Under the strategies the SHAC may recommend are strategies to increase parental awareness of risky behaviors, mental illness, etc… and also make them aware of community resources.
School board has to approve healthy relationship components based on certain statutory criteria, including evidence based, age appropriate (page 15, beginning on line 22)
Section 11: School Safety Training, by Texas School Safety in conjunction with Governor’s Office of Homeland Security.
Page 19. Line 23 Psychological safety practices during a disaster or the recovery phase has to align with practices under Texas Health and Safety Code Sec.161.325- these are the suicide prevention best practices already required by the state. Includes suicide prevention, grief informed, trauma informed practices.
Psychological safety practices agreed on by TEA Commissioner and Texas School Safety Center.
Page 25, beginning on line 19: THREAT ASSESSMENT AND SAFE AND SUPPORTIVE SCHOOL PROGRAM TEAM.
(1) “Harmful, threatening, or violent behavior” includes behaviors, such as verbal threats, threats of self harm, bullying, cyberbullying, fighting, the use or possession of a weapon, sexual assault, sexual harassment, dating violence, stalking, or assault, by a student that could result in:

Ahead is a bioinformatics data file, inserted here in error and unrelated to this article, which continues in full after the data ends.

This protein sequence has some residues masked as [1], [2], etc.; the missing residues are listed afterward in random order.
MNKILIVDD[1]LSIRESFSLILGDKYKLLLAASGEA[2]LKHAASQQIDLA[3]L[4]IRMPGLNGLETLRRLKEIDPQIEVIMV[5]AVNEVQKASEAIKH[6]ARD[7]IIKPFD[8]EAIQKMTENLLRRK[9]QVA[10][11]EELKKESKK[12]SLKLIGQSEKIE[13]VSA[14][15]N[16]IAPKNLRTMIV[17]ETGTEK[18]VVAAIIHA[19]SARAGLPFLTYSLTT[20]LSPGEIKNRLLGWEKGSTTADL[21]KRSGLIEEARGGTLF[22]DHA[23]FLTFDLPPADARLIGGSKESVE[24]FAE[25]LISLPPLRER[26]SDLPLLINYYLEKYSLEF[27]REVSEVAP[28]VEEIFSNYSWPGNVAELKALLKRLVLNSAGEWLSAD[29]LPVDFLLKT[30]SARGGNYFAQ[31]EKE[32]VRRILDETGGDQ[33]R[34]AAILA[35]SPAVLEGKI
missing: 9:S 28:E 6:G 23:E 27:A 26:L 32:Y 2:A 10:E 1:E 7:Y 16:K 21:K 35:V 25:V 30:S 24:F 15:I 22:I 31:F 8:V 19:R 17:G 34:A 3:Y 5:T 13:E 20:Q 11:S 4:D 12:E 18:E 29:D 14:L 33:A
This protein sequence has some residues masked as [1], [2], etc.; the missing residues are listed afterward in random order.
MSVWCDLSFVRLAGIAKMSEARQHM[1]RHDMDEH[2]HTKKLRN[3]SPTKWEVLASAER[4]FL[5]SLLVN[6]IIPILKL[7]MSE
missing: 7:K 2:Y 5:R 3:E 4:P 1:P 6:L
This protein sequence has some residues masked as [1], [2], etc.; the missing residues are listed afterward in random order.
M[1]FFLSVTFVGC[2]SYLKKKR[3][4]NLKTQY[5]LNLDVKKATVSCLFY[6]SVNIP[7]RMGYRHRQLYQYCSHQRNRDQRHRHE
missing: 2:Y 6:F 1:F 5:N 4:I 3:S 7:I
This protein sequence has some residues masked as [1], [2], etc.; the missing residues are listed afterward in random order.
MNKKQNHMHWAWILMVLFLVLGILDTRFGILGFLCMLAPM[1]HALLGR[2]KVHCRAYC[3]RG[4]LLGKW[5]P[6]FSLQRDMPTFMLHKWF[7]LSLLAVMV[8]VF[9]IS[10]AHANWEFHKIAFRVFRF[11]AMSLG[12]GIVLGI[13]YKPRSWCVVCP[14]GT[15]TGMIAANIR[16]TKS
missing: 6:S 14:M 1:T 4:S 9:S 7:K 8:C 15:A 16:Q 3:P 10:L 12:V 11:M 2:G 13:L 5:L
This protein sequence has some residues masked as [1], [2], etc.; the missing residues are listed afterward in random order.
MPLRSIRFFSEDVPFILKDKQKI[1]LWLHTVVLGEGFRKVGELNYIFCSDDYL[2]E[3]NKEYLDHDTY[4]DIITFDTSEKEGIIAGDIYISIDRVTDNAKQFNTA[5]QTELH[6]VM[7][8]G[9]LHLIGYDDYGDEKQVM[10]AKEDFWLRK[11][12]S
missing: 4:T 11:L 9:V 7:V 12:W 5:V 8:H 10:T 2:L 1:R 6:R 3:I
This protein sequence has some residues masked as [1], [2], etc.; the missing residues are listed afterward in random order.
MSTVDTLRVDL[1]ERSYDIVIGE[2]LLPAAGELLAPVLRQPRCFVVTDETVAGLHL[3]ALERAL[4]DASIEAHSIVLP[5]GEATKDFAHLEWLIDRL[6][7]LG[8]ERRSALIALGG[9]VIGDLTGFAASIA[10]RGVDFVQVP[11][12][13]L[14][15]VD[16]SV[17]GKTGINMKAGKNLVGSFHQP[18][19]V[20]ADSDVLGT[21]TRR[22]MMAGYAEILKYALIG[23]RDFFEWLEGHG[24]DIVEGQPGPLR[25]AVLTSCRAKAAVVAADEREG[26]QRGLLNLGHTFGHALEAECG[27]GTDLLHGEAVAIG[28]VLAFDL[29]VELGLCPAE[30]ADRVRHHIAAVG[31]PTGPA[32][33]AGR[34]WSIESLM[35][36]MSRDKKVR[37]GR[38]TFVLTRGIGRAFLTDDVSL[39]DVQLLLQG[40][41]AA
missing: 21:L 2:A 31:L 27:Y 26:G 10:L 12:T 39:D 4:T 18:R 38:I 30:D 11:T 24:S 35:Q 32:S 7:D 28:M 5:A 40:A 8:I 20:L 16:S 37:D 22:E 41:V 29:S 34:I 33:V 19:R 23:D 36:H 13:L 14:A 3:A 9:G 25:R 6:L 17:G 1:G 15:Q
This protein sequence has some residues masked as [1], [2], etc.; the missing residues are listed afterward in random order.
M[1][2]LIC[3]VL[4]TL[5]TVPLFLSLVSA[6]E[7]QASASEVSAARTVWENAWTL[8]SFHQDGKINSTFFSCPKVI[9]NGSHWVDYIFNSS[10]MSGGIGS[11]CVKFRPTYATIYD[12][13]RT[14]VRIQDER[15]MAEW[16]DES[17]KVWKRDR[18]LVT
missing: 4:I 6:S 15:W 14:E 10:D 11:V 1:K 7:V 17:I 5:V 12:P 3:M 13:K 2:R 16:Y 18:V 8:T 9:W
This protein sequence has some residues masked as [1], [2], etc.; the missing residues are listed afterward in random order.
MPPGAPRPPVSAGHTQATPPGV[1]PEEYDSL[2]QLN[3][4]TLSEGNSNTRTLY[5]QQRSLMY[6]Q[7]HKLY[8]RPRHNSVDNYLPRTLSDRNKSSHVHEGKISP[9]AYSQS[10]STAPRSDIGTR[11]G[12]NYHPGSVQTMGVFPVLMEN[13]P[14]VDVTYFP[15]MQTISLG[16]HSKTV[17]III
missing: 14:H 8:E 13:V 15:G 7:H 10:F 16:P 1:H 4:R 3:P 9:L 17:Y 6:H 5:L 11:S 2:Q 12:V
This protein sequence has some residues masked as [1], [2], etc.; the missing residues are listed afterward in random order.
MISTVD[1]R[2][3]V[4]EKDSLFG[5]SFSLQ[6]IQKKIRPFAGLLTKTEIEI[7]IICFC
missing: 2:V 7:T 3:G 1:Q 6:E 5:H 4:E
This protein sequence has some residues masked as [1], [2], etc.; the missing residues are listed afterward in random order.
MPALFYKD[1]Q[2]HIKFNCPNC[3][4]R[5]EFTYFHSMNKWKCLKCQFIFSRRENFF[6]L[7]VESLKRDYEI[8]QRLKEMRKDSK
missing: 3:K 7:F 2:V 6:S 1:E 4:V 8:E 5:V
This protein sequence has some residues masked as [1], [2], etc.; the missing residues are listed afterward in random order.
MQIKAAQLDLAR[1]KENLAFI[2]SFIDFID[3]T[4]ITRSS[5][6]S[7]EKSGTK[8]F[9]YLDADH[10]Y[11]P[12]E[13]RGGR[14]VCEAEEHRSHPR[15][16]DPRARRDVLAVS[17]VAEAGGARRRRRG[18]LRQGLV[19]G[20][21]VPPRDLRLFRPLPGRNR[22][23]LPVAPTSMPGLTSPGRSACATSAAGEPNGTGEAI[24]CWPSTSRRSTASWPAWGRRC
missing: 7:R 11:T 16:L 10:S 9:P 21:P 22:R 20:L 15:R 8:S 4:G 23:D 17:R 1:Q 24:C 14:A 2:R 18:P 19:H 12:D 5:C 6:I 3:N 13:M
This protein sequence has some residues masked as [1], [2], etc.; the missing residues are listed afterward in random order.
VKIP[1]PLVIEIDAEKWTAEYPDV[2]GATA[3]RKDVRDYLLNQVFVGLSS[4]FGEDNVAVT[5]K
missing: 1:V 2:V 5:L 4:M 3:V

(A) specific interventions, including mental health or behavioral supports;
(B) in-school suspension;
(C) out-of-school suspension; or
(D) the student’s expulsion or removal to a disciplinary alternative education program or a juvenile justice alternative education program.
Page 26, line 17: (3) a systemic and coordinated multi-tiered support system that addresses school climate, the social and emotional domain, and behavioral and mental health; and
Page 27, line 12: (d) The superintendent of the district shall ensure that the members appointed to each team have expertise in counseling, behavior management, mental health and substance use, classroom instruction, special education, school administration, school safety and security, emergency management, and law enforcement. A team may serve more than one campus of a school district, provided that each district campus is assigned a team.
The upside of this team is that it includes people with special education and school administration. This could actually be a good thing because they are more likely to have the training and experience to ensure parental rights are respected and parental and civil rights protections of special ed law are followed. Another advantage is that in the event of litigation, no one can say they were ignorant of these rights.